Coordinate and implement strategies to reduce vacant and abandoned properties, enabling our community to thrive
The Monroe County Vacant Property Resource Hub provides information and services aimed at reducing the number of “zombie” and vacant properties in our community. The website offers resources to four key stakeholder groups: Homeowners; Neighbors; Sellers and Buyers; and Municipalities.
The Monroe County Vacant Property Resource Hub was born out of the previous Monroe County Vacant and Abandoned Property Task Force, brought together by Adam Bello as then County Clerk in April 2016. For five years, the Task Force engaged the public, focused on neighborhoods in need, and sought to educate residents on homeownership, property maintenance, and the impact of vacant properties. The Resource Hub has come to life under the efforts of the Monroe County Vacant Property Advisory Committee, formally created by County Executive Bello in March 2021, to continue to improve the state of vacant properties in communities across the county. Funding to develop and maintain the Resource Hub Special was provided by the City of Rochester through a grant from the Local Initiative Support Corporation (LISC).
FREQUENTLY ASKED QUESTIONS
Previously, then County Clerk Adam Bello created the Monroe County Vacant and Abandoned Property Task Force (“Task Force”) based on an idea: How can we best deal with the problems surrounding vacant and abandoned properties? Follow its inception in 2016, the Task Force has tried to connect vacant properties to their owners, hold banks and mortgage servicers accountable for the upkeep and turnover of foreclosed vacant properties, and affect legislation surrounding vacant properties across Monroe County. In 2021, the Advisory Committee was formally created by County Executive Bello to continue the work of the Task Force and further engage a network local government and community leaders and partners to work collaboratively to tackle the negative impacts of vacant, abandoned, and tax-delinquent properties and develop strategies to return them to productive use.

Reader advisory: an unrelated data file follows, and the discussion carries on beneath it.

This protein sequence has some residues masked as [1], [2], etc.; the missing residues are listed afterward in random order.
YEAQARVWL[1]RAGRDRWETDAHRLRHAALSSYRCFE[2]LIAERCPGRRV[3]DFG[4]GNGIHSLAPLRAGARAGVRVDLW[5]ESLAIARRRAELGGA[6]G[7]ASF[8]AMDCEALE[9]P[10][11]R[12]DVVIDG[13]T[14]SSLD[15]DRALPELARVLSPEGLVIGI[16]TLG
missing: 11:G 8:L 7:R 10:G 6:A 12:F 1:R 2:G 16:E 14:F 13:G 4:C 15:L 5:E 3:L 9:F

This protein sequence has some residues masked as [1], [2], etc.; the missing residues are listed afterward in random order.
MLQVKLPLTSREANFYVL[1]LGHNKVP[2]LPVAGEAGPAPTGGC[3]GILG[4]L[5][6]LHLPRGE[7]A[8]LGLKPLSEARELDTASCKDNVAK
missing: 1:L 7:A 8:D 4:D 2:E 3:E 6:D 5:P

There are many reasons why a property becomes vacant, and even more reasons why it stays that way so long. Often, there is a lack of information about who owns the property or, even more often, who has an interest in the property following an owner’s death. Additionally, if there is a mortgage on the property, it could be going through New York State’s foreclosure process, which takes 2.5 years on average.
The Advisory Committee is focused on providing information and resources to homeowners and concerned neighbors, which can be found by exploring this Resource Hub.
This is one of the most asked questions! Although there is not a comprehensive publicly accessible list of vacant properties, there are various resources and methods available to research vacant properties. The City of Rochester uses a program called Building Blocks as a resource for information about known vacant properties within the City limits. The Monroe County Clerk has land record information. Additionally, your local code officials or building department may have information on vacant and abandoned mortgaged properties through the New York State Department of Financial Services registry database.
Our Resources for Neighbors page has information about all of these resources.
A MESSAGE FROM
County Executive Adam J. Bello and Rochester Mayor Malik D. Evans